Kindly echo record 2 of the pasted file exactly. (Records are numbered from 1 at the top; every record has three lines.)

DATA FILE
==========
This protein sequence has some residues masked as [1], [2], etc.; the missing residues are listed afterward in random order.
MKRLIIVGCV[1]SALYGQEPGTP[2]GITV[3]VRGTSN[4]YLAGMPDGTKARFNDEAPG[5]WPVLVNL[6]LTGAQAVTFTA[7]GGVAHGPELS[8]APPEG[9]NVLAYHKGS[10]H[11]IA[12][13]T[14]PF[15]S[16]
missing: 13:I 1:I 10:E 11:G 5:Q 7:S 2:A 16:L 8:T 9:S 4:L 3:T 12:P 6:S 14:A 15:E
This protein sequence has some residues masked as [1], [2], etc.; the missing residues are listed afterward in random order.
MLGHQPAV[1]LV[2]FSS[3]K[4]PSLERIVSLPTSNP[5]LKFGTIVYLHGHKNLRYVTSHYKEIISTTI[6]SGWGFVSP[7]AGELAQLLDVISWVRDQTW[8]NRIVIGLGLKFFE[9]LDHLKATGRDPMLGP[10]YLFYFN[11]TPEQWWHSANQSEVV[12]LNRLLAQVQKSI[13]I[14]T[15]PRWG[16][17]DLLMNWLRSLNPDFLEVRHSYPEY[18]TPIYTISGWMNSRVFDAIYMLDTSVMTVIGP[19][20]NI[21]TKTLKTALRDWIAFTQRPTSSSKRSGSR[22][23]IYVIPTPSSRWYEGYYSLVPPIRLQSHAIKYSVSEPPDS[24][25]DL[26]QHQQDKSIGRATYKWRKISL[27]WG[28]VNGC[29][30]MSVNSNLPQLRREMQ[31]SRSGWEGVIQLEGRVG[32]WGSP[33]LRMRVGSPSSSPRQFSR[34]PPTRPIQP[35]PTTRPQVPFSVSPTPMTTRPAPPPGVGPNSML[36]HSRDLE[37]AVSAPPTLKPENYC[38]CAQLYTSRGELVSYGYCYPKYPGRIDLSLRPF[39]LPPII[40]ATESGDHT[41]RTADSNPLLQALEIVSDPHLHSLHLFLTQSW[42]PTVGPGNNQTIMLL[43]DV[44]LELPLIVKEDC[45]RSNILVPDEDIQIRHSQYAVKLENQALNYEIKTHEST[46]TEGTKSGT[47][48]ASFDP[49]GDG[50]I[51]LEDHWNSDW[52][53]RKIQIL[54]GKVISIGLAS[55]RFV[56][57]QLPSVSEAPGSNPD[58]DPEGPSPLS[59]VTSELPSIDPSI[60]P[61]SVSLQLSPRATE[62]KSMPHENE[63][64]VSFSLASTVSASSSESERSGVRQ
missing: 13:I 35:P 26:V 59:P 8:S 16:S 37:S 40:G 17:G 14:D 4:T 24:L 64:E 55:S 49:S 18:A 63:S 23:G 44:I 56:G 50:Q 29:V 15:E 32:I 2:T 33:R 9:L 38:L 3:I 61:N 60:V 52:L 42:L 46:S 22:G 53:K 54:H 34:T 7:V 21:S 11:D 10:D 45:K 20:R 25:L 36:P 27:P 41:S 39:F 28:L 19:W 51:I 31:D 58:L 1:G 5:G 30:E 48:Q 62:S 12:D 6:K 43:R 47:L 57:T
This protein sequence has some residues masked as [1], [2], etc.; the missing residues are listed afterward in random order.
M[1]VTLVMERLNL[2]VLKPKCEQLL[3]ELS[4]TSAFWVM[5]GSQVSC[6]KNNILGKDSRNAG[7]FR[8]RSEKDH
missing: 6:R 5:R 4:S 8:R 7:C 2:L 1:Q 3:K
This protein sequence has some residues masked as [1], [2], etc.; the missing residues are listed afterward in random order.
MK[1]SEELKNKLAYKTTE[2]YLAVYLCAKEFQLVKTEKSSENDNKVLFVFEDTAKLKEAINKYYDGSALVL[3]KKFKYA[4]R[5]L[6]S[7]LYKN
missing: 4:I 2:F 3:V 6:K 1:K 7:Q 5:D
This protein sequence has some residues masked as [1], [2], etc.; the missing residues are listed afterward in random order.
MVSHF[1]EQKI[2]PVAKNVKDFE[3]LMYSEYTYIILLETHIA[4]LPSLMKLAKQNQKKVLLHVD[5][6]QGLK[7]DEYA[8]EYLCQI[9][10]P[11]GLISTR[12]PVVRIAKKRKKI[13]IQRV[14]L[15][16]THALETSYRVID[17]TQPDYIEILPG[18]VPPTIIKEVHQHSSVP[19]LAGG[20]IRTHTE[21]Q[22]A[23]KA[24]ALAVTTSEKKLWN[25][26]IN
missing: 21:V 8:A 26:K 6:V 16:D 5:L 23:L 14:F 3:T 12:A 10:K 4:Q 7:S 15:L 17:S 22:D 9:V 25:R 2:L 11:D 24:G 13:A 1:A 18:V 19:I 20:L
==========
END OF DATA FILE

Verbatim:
This protein sequence has some residues masked as [1], [2], etc.; the missing residues are listed afterward in random order.
MLGHQPAV[1]LV[2]FSS[3]K[4]PSLERIVSLPTSNP[5]LKFGTIVYLHGHKNLRYVTSHYKEIISTTI[6]SGWGFVSP[7]AGELAQLLDVISWVRDQTW[8]NRIVIGLGLKFFE[9]LDHLKATGRDPMLGP[10]YLFYFN[11]TPEQWWHSANQSEVV[12]LNRLLAQVQKSI[13]I[14]T[15]PRWG[16][17]DLLMNWLRSLNPDFLEVRHSYPEY[18]TPIYTISGWMNSRVFDAIYMLDTSVMTVIGP[19][20]NI[21]TKTLKTALRDWIAFTQRPTSSSKRSGSR[22][23]IYVIPTPSSRWYEGYYSLVPPIRLQSHAIKYSVSEPPDS[24][25]DL[26]QHQQDKSIGRATYKWRKISL[27]WG[28]VNGC[29][30]MSVNSNLPQLRREMQ[31]SRSGWEGVIQLEGRVG[32]WGSP[33]LRMRVGSPSSSPRQFSR[34]PPTRPIQP[35]PTTRPQVPFSVSPTPMTTRPAPPPGVGPNSML[36]HSRDLE[37]AVSAPPTLKPENYC[38]CAQLYTSRGELVSYGYCYPKYPGRIDLSLRPF[39]LPPII[40]ATESGDHT[41]RTADSNPLLQALEIVSDPHLHSLHLFLTQSW[42]PTVGPGNNQTIMLL[43]DV[44]LELPLIVKEDC[45]RSNILVPDEDIQIRHSQYAVKLENQALNYEIKTHEST[46]TEGTKSGT[47][48]ASFDP[49]GDG[50]I[51]LEDHWNSDW[52][53]RKIQIL[54]GKVISIGLAS[55]RFV[56][57]QLPSVSEAPGSNPD[58]DPEGPSPLS[59]VTSELPSIDPSI[60]P[61]SVSLQLSPRATE[62]KSMPHENE[63][64]VSFSLASTVSASSSESERSGVRQ
missing: 13:I 35:P 26:V 59:P 8:S 16:S 37:S 40:G 17:G 14:D 4:T 24:L 64:E 55:S 49:S 18:A 63:S 23:G 44:I 56:G 50:Q 29:V 15:E 32:I 2:T 33:R 9:L 38:L 3:I 61:N 60:V 52:L 42:L 46:S 22:G 53:K 54:H 34:T 7:V 21:S 11:D 10:D 45:K 20:R 25:L 36:P 27:P 41:S 39:F 28:L 19:W 51:I 31:D 58:L 1:G 5:G 30:E 48:Q 62:S 12:D 6:K 43:R 47:L 57:T